U.S. authorities have charged 49 Russian diplomats and their spouses with conspiracy to commit healthcare fraud, alleging that they stole $1.5 million from the American government via a years-long Medicaid scam.

According to a criminal complaint made public today, the former and current diplomats lied about their income and citizenship status in order to qualify for the health benefits, which they used towards pregnancy care, births, and post-natal medical needs. They were also charged with conspiracy to steal government funds and make false statements relating to health care matters, reports the Associated PressThe complaint notes that medical costs associated with 92 percent of births to Russian diplomats (58 out of 63, from 2004 to 2013) were illegally covered by the U.S. government. 

The FBI conducted an 18-month investigation which led to the charges, and found that the families spent tens of thousands of dollars on luxury goods and vacations while exploiting Medicaid funds. Only 11 of the diplomats charged are currently in the United States. The State Department would need permission from the Kremlin to prosecute the defendants, as they are protected by diplomatic immunity.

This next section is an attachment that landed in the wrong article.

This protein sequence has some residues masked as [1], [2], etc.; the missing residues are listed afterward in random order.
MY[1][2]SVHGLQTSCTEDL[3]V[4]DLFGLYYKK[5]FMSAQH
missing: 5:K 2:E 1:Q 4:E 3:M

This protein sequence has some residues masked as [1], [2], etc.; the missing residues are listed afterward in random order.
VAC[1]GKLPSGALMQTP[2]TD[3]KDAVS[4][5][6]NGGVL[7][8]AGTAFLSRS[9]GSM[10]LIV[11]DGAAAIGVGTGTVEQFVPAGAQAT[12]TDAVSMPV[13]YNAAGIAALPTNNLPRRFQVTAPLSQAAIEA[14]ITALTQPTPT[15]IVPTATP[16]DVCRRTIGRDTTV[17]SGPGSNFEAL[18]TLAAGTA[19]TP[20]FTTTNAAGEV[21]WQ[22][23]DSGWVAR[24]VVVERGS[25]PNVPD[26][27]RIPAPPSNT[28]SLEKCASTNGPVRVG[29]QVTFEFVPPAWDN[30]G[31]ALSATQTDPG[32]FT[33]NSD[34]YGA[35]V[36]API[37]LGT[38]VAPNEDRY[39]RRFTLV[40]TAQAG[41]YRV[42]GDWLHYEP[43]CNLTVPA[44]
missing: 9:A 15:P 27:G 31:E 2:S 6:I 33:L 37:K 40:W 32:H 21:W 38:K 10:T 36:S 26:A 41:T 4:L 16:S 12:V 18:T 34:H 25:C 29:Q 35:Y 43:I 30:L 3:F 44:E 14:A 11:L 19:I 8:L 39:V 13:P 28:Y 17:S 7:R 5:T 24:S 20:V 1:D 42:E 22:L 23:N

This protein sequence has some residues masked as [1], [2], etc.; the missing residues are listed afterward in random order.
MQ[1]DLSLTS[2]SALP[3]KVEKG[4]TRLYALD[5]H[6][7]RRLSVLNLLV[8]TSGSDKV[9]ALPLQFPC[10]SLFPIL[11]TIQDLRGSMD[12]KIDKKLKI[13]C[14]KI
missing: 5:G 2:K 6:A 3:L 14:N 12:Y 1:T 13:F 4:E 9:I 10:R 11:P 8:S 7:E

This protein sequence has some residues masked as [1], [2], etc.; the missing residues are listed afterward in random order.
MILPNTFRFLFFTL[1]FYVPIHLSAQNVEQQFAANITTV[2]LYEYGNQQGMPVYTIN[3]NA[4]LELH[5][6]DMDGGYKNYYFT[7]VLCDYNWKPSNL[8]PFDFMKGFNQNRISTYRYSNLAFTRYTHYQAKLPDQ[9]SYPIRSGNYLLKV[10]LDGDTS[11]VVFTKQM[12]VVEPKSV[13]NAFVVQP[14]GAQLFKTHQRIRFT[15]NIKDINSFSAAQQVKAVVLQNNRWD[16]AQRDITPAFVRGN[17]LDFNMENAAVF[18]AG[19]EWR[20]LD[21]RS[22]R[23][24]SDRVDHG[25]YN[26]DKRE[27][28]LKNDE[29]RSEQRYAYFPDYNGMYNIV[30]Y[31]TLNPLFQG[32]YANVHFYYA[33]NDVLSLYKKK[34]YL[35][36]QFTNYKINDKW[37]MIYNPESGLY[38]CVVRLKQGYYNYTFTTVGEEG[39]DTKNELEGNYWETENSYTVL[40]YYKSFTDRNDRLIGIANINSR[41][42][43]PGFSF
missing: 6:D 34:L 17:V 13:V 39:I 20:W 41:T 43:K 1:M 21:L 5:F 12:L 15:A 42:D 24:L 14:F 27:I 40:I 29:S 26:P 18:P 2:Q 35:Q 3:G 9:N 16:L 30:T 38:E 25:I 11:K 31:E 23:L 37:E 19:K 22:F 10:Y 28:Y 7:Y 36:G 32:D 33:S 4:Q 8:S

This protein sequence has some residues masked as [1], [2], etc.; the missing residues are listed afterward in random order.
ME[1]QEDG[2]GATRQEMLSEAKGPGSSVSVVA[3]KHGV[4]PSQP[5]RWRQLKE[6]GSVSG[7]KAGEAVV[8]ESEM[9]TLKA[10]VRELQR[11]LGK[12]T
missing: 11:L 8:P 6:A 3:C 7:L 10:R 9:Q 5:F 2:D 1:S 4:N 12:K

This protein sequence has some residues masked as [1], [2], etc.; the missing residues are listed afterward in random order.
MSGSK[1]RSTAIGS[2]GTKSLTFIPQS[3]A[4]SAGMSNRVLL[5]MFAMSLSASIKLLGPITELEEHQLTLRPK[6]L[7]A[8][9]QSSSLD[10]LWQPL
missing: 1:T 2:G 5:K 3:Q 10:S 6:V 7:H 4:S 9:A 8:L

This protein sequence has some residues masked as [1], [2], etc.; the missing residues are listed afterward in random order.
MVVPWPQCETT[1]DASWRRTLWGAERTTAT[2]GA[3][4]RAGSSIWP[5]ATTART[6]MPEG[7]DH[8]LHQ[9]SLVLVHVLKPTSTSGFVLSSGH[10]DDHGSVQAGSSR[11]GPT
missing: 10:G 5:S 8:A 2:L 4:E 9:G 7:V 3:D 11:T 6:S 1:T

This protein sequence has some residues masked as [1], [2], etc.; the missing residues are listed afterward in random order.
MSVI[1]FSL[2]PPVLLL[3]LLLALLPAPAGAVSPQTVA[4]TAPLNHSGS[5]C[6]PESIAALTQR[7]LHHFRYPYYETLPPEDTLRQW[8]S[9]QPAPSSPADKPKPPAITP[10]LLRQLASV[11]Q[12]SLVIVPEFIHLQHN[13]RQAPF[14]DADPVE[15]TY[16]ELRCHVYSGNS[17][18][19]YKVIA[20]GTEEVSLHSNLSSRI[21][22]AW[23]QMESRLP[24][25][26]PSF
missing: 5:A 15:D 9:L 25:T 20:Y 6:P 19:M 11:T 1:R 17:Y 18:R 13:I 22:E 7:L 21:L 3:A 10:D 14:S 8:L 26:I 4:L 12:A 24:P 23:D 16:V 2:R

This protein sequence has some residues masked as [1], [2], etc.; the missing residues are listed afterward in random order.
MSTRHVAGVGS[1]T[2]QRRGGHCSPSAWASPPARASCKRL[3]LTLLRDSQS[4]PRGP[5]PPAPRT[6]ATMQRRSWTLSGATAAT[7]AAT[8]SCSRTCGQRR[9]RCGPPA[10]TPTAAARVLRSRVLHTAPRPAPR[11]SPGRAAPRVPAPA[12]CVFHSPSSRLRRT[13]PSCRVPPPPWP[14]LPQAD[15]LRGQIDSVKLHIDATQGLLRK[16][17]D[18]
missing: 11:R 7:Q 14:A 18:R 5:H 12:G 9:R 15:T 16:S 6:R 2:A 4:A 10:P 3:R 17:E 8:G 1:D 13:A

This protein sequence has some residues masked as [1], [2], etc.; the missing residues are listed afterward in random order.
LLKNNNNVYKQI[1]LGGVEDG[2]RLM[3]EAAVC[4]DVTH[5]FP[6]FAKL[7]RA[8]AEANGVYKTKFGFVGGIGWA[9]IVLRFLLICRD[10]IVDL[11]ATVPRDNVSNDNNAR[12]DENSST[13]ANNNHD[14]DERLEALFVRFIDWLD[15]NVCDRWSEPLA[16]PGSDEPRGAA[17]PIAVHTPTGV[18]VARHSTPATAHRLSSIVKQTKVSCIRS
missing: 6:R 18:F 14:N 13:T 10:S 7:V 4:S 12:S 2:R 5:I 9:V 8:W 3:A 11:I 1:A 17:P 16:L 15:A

The entire incident sets up the potential for diplomatic strife between Moscow and Washington, which have not had a good year relations-wise. (See also: Snowden, Syria, Adoptions, Iran ...

The New York Times calls the incident an "unusual twist in what has become a familiar criminal storyline in New York." The Times says that Medicaid fraud in New York has historically been prevalent among immigrants from the former Soviet Union: 

Brighton Beach, Brooklyn, the center of New York City’s Russian-speaking immigrant population, has one of the highest rates of health care fraud in the nation, according to federal statistics. An analysis of data from the Centers for Medicare and Medicaid Services, the federal agency that regulates those two programs, shows that more health care providers in the Brighton Beach ZIP code are currently barred from the programs for malfeasance than in almost any other ZIP code in the United States.

Last week, a California-based company that operates nursing homes agreed to pay $48 million over allegations that it had committed Medicaid fraud for more than a decade.